Thursday, October 18, 2012

Her own kind of music

My gosh, but the birthdays this month.... Today there are a number of people to celebrate whom I've admired, who have given me pleasure, or who have influenced my life in one way or another. But one name on the list today stands out for her songs, which were popular as I was growing up. Cynthia Weil trained as an actress and dancer, but discovered that she had talent as a songwriter. While working at the office of Don Kirshner's and Al Nevin's Aldon Music Co., she met and married songwriter Barry Mann, who had written and performed the hit song "Who Put the Bomp". Together they became major players at the Brill Building, the 1960's incarnation of Tin Pan Alley, writing many of the top pop hits of the day. Young Stevil loved many of their songs. Last year, the couple was awarded the Johnny Mercer Prize, the highest and most prestigious award which can be given a songwriter.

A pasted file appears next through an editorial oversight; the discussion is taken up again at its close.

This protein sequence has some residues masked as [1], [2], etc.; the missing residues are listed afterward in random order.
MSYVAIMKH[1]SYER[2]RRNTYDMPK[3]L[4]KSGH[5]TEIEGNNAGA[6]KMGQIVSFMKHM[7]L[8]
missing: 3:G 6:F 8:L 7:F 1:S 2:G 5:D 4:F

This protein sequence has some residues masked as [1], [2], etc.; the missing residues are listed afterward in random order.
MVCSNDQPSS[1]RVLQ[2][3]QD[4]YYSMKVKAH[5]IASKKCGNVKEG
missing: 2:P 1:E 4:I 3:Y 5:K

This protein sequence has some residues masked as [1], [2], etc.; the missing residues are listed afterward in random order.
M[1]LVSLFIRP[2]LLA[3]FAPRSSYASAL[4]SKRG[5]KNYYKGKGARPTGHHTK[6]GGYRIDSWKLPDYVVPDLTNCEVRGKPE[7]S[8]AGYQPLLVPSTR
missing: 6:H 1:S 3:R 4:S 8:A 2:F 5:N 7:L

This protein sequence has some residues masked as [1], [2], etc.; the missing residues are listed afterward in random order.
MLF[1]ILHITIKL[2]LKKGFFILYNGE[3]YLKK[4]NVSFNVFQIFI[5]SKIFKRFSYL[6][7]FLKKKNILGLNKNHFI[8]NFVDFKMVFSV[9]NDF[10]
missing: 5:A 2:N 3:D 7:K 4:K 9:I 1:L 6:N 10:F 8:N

Many of the Weil-Mann collaborations expressed a social consciousness unusual for their day. One, "Only in America" was written for the Drifters but was reworked into an uncontroversial song by Leiber and Stoller for Jay and the Americans. I first heard the Drifter's version, and like it better.


A few other favorites include:


The following song was one that I often played on the jukebox at a favorite Boardwalk diner in Ocean City, NJ. There is a lip synch video of it which is staged on a beach that I would have put here but it sounds like it was recorded underwater, so I'm using a different version with less visual quality. No matter, it still expresses my teenage angst. Hell, it expresses my adult angst for that matter.


There are so many other songs that anyone my age would recognize instantly, But finally, I have to post this one. As of 2010, it was the most popular song ever to appear on radio with over 14 million plays. And yes, I have the 45rpm record.


So Happy Birthday Cynthia Weil - and Thank You for so much wonderful music!

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